A Report on and Response to Studying Music, a Conference Recently Held in Honor of Simon Frith

Jane Harrison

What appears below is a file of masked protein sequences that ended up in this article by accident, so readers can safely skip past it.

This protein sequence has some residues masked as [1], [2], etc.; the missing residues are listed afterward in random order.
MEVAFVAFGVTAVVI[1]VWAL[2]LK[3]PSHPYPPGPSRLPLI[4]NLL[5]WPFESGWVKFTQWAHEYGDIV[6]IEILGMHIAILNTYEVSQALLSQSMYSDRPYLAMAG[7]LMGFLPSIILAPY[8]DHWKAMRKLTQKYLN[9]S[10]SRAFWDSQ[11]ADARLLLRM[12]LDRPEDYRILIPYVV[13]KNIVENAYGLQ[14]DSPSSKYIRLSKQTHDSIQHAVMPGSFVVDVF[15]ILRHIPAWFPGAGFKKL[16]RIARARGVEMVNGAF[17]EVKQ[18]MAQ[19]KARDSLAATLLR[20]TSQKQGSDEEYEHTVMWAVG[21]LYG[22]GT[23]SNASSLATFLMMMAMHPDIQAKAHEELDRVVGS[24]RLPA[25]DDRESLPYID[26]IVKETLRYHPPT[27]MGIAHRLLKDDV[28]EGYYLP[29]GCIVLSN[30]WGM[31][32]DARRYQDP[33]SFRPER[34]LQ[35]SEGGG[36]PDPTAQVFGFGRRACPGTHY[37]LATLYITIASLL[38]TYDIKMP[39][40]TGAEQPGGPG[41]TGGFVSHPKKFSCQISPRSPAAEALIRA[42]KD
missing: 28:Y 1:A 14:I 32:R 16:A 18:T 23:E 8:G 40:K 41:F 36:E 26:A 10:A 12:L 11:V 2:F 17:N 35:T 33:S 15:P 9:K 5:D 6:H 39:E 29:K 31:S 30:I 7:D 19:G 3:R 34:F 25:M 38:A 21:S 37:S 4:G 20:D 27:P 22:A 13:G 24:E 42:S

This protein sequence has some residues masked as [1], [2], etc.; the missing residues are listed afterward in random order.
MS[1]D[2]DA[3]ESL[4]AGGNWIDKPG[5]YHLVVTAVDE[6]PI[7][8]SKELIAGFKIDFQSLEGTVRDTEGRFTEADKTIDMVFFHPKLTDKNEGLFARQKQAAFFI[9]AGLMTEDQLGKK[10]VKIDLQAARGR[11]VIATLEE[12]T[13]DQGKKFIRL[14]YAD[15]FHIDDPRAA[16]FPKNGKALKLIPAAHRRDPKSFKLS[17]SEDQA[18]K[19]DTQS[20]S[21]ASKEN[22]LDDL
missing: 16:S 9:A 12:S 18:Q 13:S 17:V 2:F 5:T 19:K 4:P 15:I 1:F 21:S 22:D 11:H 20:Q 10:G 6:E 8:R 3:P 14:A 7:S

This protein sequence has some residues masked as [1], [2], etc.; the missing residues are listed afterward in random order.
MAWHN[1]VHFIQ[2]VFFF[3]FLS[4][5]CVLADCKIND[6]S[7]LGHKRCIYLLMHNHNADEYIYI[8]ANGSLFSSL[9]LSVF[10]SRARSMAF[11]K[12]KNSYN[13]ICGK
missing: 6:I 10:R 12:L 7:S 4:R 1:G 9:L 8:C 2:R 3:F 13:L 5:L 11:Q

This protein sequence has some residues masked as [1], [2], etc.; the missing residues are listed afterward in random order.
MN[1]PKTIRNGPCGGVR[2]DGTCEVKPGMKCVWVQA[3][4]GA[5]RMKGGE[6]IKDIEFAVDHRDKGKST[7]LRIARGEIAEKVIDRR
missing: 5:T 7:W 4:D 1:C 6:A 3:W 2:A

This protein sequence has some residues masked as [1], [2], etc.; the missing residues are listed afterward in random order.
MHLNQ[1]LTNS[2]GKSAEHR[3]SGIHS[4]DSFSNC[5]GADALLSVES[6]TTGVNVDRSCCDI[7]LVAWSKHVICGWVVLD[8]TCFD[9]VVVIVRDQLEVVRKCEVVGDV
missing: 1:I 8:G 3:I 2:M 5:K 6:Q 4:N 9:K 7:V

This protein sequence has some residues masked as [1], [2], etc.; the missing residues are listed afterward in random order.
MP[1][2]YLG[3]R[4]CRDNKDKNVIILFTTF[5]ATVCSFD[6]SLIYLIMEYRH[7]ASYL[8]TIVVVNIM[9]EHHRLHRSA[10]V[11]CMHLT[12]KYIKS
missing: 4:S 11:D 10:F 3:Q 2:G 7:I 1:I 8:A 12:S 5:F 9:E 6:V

In April 2014, a conference in Edinburgh honoring Simon Frith upon his academic retirement featured three days of paper sessions, enjoyable activities, and distinguished guests. For the benefit of colleagues who did not attend it, this article offers some description of and purposefully subjective commentary on the conference Studying Music. Particular attention is given to the themes highlighted in the call-for-papers: Frith’s position in music scholarship, writing about music, the current relationship among the various disciplines that claim music as a subject of study, and boundaries between different categories of music (high/low, popular/art). Topics of highlighted papers include the socio-semantics of vocal timbre, the etymology of the term “popular music,” historiography of celebrities, sociology of race relations, and a plethora of perspectives on music and technology. Studying Music presented several strengths, especially because its paper and panel sessions encompassed researchers from media, music, and sociology departments. The achievements of Simon Frith and popular music scholarship were duly celebrated, extended, and reconsidered in new ways. Yet, a persistent ideological suspicion of art music scholars and musical analysis among popular music scholars who were present troubled me, as a musicologist who researches French art music. Taking this antagonism as a point of departure, this article concludes with a reflection on both positive and negative social and political implications of art music scholarship based on my own experiences in academic life.

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